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  1. #1
    pseuzanne
    Guest

    Default Conflicted about Easter basket

    I feel silly even writing about this, but I figure if there's

    somewhere I can admit to these feelings, it would be here...



    Today I went to Target with a friend to help her choose items for

    her sons' Easter baskets. I told her I wasn't planning to get my

    daughter (18 months old) an Easter basket. She is too young to know

    she's missing anything, and besides she will get one at her Daddy's

    house. But my friend still thought I should get her a basket, that

    it would be fun. This friend has alot more money than I do...her

    family is planning a trip to the Caribbean, where they will be

    sharing a $6,000/week villa by the ocean with another family. She

    understands that I am in a very different position, but...



    I wound up spending $33, to get:

    - plush ducky "basket"

    - plastic grass

    - stickers

    - fun toothbrush

    - sunglasses

    - a book

    - bubbles

    - watering can (for the tub and the beach)



    My daughter will love all of these things, and it is SO hard to

    resist things that you know your child will enjoy. I am normally so

    frugal, part of me thinks I should keep the stuff and be OK with it.

    Otherwise, I should return the stuff and be OK with not giving it to

    her. I don't really feel great about either one. Does anyone else

    beat themselves up with feelings of guilt when buying something,

    especially for your kids? What if it's a rare treat? No bills will

    go unpaid due to this expenditure. Any thoughts?



    Suzanne








  2. #2
    willowdancer
    Guest

    Default Conflicted about Easter basket



    Never feel pressured! My granddaughter who is 9 months

    and my grandson who is 2 yrs will get lil easter

    "bags" these are paperbags I have have saved and

    decorated filled with things from the dollar store.

    example: bubbles,sunglasses, stuffed animal, color

    books etc. these were just a few dollars, with things

    age appropriate and I was able to be budget friendly

    and give them a little something. they do not fully

    understand the process and have more fun decorating

    the eggs and looking for them, I also included little

    plastic eggs with pennies,dimes and nickels(i saved by

    buying the cheaper things as they do break quickly at

    this age) and then there is the SPECIAL egg with a

    dollar in it. I have set up savings accounts for my

    grandkids and money like this goes in a little piggy

    and when it gets full of to the bank it goes! hope

    this helps!

    --- pseuzanne <pseuzanne@yahoo.com> wrote:



    > I feel silly even writing about this, but I figure

    > if there's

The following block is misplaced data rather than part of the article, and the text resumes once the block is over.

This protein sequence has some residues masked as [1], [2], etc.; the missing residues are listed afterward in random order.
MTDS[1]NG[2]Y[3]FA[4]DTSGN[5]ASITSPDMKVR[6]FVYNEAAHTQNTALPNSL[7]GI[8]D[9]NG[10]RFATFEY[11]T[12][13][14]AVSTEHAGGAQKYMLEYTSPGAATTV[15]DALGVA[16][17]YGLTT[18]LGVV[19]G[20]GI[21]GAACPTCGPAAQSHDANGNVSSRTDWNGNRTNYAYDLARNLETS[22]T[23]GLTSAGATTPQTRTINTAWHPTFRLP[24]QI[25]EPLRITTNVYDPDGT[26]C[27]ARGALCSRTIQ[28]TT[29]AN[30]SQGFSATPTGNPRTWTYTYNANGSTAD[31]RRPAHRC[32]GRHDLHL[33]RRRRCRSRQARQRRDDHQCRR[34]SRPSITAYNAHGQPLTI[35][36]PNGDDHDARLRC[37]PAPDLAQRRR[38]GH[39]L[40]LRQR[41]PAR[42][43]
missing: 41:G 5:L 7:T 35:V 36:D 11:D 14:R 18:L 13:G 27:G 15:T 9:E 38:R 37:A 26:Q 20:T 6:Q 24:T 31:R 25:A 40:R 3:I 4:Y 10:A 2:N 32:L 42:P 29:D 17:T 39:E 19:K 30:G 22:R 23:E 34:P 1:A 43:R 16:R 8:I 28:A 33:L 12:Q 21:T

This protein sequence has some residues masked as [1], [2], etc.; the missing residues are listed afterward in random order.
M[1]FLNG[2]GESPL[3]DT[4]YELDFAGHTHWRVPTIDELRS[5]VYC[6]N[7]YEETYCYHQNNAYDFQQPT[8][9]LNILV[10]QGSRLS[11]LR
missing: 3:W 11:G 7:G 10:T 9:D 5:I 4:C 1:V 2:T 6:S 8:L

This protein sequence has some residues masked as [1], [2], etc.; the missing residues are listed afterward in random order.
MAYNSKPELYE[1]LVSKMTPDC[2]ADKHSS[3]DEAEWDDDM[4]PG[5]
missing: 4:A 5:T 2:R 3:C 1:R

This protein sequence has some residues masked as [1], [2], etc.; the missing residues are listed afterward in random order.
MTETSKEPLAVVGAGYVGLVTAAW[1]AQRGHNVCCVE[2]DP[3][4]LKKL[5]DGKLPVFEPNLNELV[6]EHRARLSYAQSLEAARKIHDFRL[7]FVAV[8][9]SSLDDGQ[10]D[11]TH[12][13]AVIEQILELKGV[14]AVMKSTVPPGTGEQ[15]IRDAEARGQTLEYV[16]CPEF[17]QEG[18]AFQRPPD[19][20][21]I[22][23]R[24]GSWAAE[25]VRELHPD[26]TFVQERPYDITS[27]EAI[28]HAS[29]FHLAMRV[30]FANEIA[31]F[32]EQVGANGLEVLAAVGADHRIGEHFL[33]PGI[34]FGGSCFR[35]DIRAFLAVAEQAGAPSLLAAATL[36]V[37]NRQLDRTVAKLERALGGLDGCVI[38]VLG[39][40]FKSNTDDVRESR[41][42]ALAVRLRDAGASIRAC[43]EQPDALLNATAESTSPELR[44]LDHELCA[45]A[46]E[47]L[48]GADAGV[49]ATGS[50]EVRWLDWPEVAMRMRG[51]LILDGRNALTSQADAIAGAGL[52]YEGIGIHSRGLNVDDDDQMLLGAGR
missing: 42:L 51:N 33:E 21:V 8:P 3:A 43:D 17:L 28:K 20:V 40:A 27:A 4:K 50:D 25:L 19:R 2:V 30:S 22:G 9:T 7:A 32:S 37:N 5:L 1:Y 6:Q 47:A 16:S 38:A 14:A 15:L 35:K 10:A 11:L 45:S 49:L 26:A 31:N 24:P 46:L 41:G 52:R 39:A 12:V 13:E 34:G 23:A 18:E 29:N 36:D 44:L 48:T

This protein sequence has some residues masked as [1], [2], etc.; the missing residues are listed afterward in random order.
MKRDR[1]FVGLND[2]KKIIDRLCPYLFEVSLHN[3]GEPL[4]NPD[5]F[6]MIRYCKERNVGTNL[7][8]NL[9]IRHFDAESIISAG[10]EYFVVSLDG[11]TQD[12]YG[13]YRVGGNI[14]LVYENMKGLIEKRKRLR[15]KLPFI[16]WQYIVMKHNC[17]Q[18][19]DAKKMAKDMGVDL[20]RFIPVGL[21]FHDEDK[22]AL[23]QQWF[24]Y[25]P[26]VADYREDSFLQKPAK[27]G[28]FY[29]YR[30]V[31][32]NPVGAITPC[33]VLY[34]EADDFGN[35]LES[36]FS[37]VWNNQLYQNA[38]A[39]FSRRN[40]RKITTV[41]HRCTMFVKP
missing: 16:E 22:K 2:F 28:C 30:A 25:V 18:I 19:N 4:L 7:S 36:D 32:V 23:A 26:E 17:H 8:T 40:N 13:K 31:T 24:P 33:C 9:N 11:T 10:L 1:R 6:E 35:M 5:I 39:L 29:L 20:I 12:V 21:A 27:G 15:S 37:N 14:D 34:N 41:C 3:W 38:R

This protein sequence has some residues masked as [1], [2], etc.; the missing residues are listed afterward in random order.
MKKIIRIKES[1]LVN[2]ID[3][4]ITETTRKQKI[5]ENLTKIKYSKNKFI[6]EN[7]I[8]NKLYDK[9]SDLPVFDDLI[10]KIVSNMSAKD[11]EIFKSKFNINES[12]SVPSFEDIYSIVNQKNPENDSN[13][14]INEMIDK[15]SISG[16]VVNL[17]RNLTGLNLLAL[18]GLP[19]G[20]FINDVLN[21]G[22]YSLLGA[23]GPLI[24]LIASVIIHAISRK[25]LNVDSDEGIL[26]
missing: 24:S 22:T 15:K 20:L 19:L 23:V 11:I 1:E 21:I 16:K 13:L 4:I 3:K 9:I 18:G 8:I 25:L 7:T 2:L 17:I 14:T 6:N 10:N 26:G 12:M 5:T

> somewhere I can admit to these feelings, it would be

    > here...

    >

    > Today I went to Target with a friend to help her

    > choose items for

    > her sons' Easter baskets. I told her I wasn't

    > planning to get my

    > daughter (18 months old) an Easter basket. She is

    > too young to know

    > she's missing anything, and besides she will get one

    > at her Daddy's

    > house. But my friend still thought I should get her

    > a basket, that

    > it would be fun. This friend has alot more money

    > than I do...her

    > family is planning a trip to the Caribbean, where

    > they will be

    > sharing a $6,000/week villa by the ocean with

    > another family. She

    > understands that I am in a very different position,

    > but...

    >

    > I wound up spending $33, to get:

    > - plush ducky "basket"

    > - plastic grass

    > - stickers

    > - fun toothbrush

    > - sunglasses

    > - a book

    > - bubbles

    > - watering can (for the tub and the beach)

    >

    > My daughter will love all of these things, and it is

    > SO hard to

    > resist things that you know your child will enjoy. I

    > am normally so

    > frugal, part of me thinks I should keep the stuff

    > and be OK with it.

    > Otherwise, I should return the stuff and be OK with

    > not giving it to

    > her. I don't really feel great about either one.

    > Does anyone else

    > beat themselves up with feelings of guilt when

    > buying something,

    > especially for your kids? What if it's a rare treat?

    > No bills will

    > go unpaid due to this expenditure. Any thoughts?

    >

    > Suzanne

    >

    >





    " I am a young woman, trapped in middle age, with an old soul" willow







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  3. #3
    Paula
    Guest

    Default Conflicted about Easter basket